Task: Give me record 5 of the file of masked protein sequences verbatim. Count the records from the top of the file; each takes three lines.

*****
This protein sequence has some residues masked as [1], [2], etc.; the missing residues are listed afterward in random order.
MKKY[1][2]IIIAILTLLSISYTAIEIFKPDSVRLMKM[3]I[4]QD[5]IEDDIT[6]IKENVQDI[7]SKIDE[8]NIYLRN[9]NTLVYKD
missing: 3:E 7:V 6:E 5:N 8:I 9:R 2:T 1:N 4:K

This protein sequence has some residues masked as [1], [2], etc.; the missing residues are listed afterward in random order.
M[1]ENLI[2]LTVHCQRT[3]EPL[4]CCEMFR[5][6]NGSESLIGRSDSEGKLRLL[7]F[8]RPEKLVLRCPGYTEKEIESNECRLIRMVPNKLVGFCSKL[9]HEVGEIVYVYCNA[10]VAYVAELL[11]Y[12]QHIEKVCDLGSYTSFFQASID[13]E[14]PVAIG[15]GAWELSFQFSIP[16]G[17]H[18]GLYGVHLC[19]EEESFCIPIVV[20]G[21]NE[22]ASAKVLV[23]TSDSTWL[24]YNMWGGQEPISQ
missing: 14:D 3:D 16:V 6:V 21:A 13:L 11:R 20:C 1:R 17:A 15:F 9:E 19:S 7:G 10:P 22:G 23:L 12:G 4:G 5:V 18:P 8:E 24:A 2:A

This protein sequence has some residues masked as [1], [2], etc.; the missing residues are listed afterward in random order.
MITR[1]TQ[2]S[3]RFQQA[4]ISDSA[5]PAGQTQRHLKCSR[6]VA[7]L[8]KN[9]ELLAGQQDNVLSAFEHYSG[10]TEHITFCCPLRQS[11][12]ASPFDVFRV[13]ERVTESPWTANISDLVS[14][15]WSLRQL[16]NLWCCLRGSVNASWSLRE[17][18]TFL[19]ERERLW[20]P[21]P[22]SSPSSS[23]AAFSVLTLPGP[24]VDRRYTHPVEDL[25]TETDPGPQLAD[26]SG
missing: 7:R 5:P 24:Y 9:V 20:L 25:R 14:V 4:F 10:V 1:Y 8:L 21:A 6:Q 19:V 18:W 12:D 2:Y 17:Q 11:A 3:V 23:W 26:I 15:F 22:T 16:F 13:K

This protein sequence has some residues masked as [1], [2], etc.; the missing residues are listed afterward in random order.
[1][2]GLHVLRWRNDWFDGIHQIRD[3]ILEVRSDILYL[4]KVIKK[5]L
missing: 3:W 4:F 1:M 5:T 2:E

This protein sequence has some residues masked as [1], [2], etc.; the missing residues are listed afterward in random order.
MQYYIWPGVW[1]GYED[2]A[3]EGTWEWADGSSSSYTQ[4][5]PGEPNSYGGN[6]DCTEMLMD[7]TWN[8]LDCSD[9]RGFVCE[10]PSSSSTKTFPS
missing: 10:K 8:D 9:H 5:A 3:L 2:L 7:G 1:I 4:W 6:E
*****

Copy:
This protein sequence has some residues masked as [1], [2], etc.; the missing residues are listed afterward in random order.
MQYYIWPGVW[1]GYED[2]A[3]EGTWEWADGSSSSYTQ[4][5]PGEPNSYGGN[6]DCTEMLMD[7]TWN[8]LDCSD[9]RGFVCE[10]PSSSSTKTFPS
missing: 10:K 8:D 9:H 5:A 3:L 2:L 7:G 1:I 4:W 6:E